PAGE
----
At Woodland Christian High School, we have struggled for some time with how to enfold all of our students into a Christian community of learning. We are aware that some students, for a host of reasons, find it difficult to connect and find a place to flourish at school. For many students who do not feel a sense of belonging, engaging in the learning process is a daily challenge. After many discussions with caring teachers and students, we started “At the Table.” As one of the teachers on the forefront of the development of this club, Ruth Arthur has joined me in writing this article to describe the efforts we are making to offer hospitality to our students.
At the Table is a group that was born out of a deep desire to enfold students in meaningful, safe, and inclusive ways. As a gathering of students and staff facilitators, At the Table practises intentional community, confidentiality, “filling the table”, and radical hospitality. In this way, we hope to be a place of belonging for students struggling with things like mental health, social isolation, self-image, identity, sexuality, or racism.
At the Table gathers every other week, one week with junior students (Grades 9 and 10) and the other with senior students (Grades 11 and 12). We set a table with tablecloths, candles, and greenery, working to create the atmosphere of celebration a family might experience as they gather around a table for a holiday meal. Intentional community is built through the sharing of food and conversation. It was our hope to provide a hot lunch to each student who attended, and to use real cutlery, plates, glasses, etc. but the pandemic complicated things. We have settled on students bringing their own lunch, while we provide quality snacks. As we eat, we give each student the opportunity to answer the following questions:
- What is one thing you are grateful for this week?
- What is one thing that has been difficult this week?
- What is one thing that no one here (or very few people) know about you?
During our first meeting of the year (and every subsequent meeting when new students join), we discuss the practices of At the Table with students. We stress that this is a place where we try to love and accept each student for who they are. We are here to listen to each other and to value each other—no judging, no labelling. We also discuss the importance of confidentiality, asking that what is shared around the table remains at the table. We encourage students as they arrive to sit in the next available seat; filling up the table in this way ensures that each student is sitting beside at least one other student. Finally, we ask students to practise radical hospitality by showing up faithfully, being fully present during meetings, actively listening to others share, and striving to vulnerably share themselves. We read the questions. We name the fact that building community can feel awkward and uncomfortable, but that repetition and time allow us to better know and understand each other. We also explain that having set questions is intended to remove any anxiety students might feel about sharing in a group. They know what questions will be asked, and are therefore able to form answers before sharing at the table.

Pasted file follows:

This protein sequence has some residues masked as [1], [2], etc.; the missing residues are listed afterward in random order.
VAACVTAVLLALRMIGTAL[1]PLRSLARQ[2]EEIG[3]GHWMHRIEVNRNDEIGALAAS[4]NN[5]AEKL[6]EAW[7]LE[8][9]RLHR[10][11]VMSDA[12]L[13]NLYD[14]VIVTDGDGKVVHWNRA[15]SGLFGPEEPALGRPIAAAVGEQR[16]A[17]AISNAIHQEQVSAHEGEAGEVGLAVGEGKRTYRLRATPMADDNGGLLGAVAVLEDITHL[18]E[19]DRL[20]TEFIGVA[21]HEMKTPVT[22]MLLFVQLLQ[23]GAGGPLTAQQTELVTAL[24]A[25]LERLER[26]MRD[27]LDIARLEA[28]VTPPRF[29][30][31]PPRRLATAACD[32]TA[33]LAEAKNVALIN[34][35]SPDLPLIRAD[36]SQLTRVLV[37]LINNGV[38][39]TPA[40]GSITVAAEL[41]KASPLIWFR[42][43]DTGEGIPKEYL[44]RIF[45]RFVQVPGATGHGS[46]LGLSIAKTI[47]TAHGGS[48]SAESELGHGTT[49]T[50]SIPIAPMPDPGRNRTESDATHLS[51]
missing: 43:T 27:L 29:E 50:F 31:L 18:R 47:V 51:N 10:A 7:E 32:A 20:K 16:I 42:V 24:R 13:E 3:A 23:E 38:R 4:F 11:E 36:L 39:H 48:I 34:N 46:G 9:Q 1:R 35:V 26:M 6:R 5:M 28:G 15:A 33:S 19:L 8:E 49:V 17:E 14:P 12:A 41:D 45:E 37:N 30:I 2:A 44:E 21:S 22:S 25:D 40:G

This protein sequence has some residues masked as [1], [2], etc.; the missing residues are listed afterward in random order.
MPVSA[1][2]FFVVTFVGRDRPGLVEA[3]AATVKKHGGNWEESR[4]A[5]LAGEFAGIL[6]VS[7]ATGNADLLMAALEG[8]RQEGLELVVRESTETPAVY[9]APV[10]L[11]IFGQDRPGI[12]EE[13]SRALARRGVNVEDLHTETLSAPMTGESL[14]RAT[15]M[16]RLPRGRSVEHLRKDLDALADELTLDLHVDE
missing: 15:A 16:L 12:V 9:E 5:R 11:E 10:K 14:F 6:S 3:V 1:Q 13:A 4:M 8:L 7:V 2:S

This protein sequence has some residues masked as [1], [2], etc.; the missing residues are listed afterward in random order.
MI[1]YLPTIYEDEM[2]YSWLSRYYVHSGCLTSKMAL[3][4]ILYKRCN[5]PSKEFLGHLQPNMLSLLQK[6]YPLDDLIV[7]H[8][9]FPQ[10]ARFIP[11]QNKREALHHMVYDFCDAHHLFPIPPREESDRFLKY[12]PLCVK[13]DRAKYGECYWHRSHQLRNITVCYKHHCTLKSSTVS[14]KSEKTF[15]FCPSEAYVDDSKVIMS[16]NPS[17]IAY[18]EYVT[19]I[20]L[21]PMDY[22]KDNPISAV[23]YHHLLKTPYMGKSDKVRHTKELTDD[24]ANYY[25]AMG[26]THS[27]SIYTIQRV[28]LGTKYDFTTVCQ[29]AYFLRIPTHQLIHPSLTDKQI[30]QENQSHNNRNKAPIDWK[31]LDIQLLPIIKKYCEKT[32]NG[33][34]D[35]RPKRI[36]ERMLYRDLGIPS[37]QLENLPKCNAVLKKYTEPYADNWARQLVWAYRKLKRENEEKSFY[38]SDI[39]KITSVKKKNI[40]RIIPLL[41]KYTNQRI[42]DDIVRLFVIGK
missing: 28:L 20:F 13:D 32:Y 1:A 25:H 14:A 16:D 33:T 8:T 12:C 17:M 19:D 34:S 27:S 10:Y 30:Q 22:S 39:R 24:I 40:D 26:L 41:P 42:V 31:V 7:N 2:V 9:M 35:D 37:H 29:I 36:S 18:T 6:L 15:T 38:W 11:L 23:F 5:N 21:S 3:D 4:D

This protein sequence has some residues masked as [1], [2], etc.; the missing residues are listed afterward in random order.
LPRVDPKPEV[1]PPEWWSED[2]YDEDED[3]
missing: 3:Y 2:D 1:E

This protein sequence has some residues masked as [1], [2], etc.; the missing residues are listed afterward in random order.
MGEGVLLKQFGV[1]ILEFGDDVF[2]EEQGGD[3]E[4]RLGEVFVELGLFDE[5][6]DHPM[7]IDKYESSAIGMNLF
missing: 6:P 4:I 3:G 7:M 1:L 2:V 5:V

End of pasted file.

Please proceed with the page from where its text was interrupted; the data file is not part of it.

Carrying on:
Last year, when school moved online, At the Table continued to gather via Zoom. We asked students to turn on their cameras and bring their lunches. We shared pictures of our tables at home, whether set beautifully or piled with laundry, laptops, and dirty coffee mugs! Some of our students even made their lunches during our gatherings as they had limited time between classes and still wanted to attend.
We have struggled, as staff facilitators, with how best to advertise At the Table. We decided to focus on the language of belonging and building intentional community, inviting students who “feel like they can’t be themselves at school or haven’t yet found their place at school,” as well as inviting students who “desire to be a good friend and ally to others but aren’t sure how to do so.” This enabled us to clearly communicate that all students are welcome at the table!
While we are still in the early days of At the Table—and have faced some challenges in establishing the group during the COVID pandemic (especially with junior students)—we are excited about what we are hearing from students and what we are observing as staff facilitators. Students need a place to share the challenges they face and the questions they have without fear of judgement—a place to be accepted and valued for who they are. Staff facilitators, whose lives are guided by a commitment to following Jesus, play a significant role in accompanying our students through these challenges. It is our hope that through hospitality, we can consistently offer hope, grace, and a place for belonging to all of our students.
Ruth Arthur has taught English and Bible at Woodland Christian High School for over 15 years. John Van Pelt is principal at Woodland Christian High School and the Upper Grand regional cohort leader.
 These questions, as well as the idea of gathering around a table were inspired by the Edvance Annual Gathering 2020 speaker, David Brooks.
 The idea of filling the next available seat came from knowledge of Conrad Greble’s use of this practice.